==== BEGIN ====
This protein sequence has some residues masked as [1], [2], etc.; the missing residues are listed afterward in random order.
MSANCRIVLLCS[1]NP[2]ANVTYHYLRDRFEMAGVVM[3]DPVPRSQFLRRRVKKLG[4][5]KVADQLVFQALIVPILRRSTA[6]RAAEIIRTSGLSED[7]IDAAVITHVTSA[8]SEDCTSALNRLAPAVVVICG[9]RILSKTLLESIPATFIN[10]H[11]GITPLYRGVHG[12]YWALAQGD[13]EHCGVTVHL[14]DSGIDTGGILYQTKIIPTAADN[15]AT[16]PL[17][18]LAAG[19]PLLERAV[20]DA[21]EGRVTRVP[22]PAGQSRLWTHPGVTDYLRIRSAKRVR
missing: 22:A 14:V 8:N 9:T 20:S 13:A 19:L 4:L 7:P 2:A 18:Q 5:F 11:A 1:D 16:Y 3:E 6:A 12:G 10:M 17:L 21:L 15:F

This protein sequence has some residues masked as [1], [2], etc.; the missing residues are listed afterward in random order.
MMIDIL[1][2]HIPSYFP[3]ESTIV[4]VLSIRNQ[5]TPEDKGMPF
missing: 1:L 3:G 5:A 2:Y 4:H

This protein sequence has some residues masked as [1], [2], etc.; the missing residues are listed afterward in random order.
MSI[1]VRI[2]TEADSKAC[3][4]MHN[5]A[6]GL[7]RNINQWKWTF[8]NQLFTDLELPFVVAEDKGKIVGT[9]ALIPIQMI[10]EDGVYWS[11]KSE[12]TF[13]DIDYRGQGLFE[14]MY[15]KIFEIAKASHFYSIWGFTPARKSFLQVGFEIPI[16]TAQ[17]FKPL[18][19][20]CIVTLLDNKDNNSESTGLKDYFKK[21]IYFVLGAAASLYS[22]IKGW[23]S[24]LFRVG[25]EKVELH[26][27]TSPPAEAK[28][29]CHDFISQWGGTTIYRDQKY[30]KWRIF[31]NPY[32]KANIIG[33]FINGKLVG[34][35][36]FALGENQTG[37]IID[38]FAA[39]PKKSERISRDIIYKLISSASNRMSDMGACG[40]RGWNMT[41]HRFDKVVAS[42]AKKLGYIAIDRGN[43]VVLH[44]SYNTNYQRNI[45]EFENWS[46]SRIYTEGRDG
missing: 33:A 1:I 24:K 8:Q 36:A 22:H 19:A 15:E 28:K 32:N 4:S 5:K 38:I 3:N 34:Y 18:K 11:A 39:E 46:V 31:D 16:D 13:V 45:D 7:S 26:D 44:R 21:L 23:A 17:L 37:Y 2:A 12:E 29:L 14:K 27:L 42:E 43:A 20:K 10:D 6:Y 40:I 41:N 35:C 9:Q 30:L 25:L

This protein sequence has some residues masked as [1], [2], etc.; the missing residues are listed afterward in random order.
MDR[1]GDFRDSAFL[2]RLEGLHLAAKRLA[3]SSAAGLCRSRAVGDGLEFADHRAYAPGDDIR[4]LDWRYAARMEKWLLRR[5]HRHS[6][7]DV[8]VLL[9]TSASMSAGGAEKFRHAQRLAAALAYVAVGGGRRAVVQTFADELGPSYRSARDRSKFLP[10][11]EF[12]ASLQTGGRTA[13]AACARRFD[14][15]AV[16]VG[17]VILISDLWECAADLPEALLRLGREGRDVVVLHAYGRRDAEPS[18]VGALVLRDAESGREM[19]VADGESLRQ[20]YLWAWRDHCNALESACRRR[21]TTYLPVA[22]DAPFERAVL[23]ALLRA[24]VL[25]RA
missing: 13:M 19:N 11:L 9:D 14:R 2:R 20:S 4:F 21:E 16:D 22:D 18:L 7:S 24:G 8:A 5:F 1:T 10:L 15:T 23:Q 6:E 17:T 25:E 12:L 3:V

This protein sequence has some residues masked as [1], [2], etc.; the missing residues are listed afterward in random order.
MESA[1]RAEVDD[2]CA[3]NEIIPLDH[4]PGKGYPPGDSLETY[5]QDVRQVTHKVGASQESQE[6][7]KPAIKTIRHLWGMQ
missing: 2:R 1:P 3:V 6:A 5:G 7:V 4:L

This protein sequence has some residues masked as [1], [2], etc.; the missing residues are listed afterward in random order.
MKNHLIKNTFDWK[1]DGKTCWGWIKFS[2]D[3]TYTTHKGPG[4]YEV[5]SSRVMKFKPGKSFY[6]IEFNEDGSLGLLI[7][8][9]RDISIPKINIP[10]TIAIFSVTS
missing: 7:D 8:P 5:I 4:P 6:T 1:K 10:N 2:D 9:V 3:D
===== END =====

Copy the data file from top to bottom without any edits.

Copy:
This protein sequence has some residues masked as [1], [2], etc.; the missing residues are listed afterward in random order.
MSANCRIVLLCS[1]NP[2]ANVTYHYLRDRFEMAGVVM[3]DPVPRSQFLRRRVKKLG[4][5]KVADQLVFQALIVPILRRSTA[6]RAAEIIRTSGLSED[7]IDAAVITHVTSA[8]SEDCTSALNRLAPAVVVICG[9]RILSKTLLESIPATFIN[10]H[11]GITPLYRGVHG[12]YWALAQGD[13]EHCGVTVHL[14]DSGIDTGGILYQTKIIPTAADN[15]AT[16]PL[17][18]LAAG[19]PLLERAV[20]DA[21]EGRVTRVP[22]PAGQSRLWTHPGVTDYLRIRSAKRVR
missing: 22:A 14:V 8:N 9:T 20:S 13:A 19:L 4:L 7:P 2:A 18:Q 5:F 11:A 1:D 16:Y 3:E 6:A 12:G 10:M 17:L 21:L 15:F

This protein sequence has some residues masked as [1], [2], etc.; the missing residues are listed afterward in random order.
MMIDIL[1][2]HIPSYFP[3]ESTIV[4]VLSIRNQ[5]TPEDKGMPF
missing: 1:L 3:G 5:A 2:Y 4:H

This protein sequence has some residues masked as [1], [2], etc.; the missing residues are listed afterward in random order.
MSI[1]VRI[2]TEADSKAC[3][4]MHN[5]A[6]GL[7]RNINQWKWTF[8]NQLFTDLELPFVVAEDKGKIVGT[9]ALIPIQMI[10]EDGVYWS[11]KSE[12]TF[13]DIDYRGQGLFE[14]MY[15]KIFEIAKASHFYSIWGFTPARKSFLQVGFEIPI[16]TAQ[17]FKPL[18][19][20]CIVTLLDNKDNNSESTGLKDYFKK[21]IYFVLGAAASLYS[22]IKGW[23]S[24]LFRVG[25]EKVELH[26][27]TSPPAEAK[28][29]CHDFISQWGGTTIYRDQKY[30]KWRIF[31]NPY[32]KANIIG[33]FINGKLVG[34][35][36]FALGENQTG[37]IID[38]FAA[39]PKKSERISRDIIYKLISSASNRMSDMGACG[40]RGWNMT[41]HRFDKVVAS[42]AKKLGYIAIDRGN[43]VVLH[44]SYNTNYQRNI[45]EFENWS[46]SRIYTEGRDG
missing: 33:A 1:I 24:K 8:Q 36:A 22:H 19:A 15:E 28:K 32:N 4:S 5:K 38:I 3:N 34:Y 18:K 11:A 39:E 46:V 31:D 16:D 13:V 45:D 7:S 26:D 44:R 21:L 23:A 17:L 37:Y 2:A 12:E 29:L 14:K 27:L 42:E 43:A 20:K 10:D 6:Y 40:I 41:N 35:C 9:Q 30:L 25:L

This protein sequence has some residues masked as [1], [2], etc.; the missing residues are listed afterward in random order.
MDR[1]GDFRDSAFL[2]RLEGLHLAAKRLA[3]SSAAGLCRSRAVGDGLEFADHRAYAPGDDIR[4]LDWRYAARMEKWLLRR[5]HRHS[6][7]DV[8]VLL[9]TSASMSAGGAEKFRHAQRLAAALAYVAVGGGRRAVVQTFADELGPSYRSARDRSKFLP[10][11]EF[12]ASLQTGGRTA[13]AACARRFD[14][15]AV[16]VG[17]VILISDLWECAADLPEALLRLGREGRDVVVLHAYGRRDAEPS[18]VGALVLRDAESGREM[19]VADGESLRQ[20]YLWAWRDHCNALESACRRR[21]TTYLPVA[22]DAPFERAVL[23]ALLRA[24]VL[25]RA
missing: 13:M 19:N 11:L 9:D 14:R 2:R 20:S 4:F 21:E 16:D 22:D 18:L 7:S 24:G 8:A 5:F 1:T 10:L 15:T 23:Q 6:E 17:T 25:E 12:L 3:V

This protein sequence has some residues masked as [1], [2], etc.; the missing residues are listed afterward in random order.
MESA[1]RAEVDD[2]CA[3]NEIIPLDH[4]PGKGYPPGDSLETY[5]QDVRQVTHKVGASQESQE[6][7]KPAIKTIRHLWGMQ
missing: 2:R 1:P 3:V 6:A 5:G 7:V 4:L

This protein sequence has some residues masked as [1], [2], etc.; the missing residues are listed afterward in random order.
MKNHLIKNTFDWK[1]DGKTCWGWIKFS[2]D[3]TYTTHKGPG[4]YEV[5]SSRVMKFKPGKSFY[6]IEFNEDGSLGLLI[7][8][9]RDISIPKINIP[10]TIAIFSVTS
missing: 7:D 8:P 5:I 4:P 6:T 1:K 10:N 2:D 9:V 3:D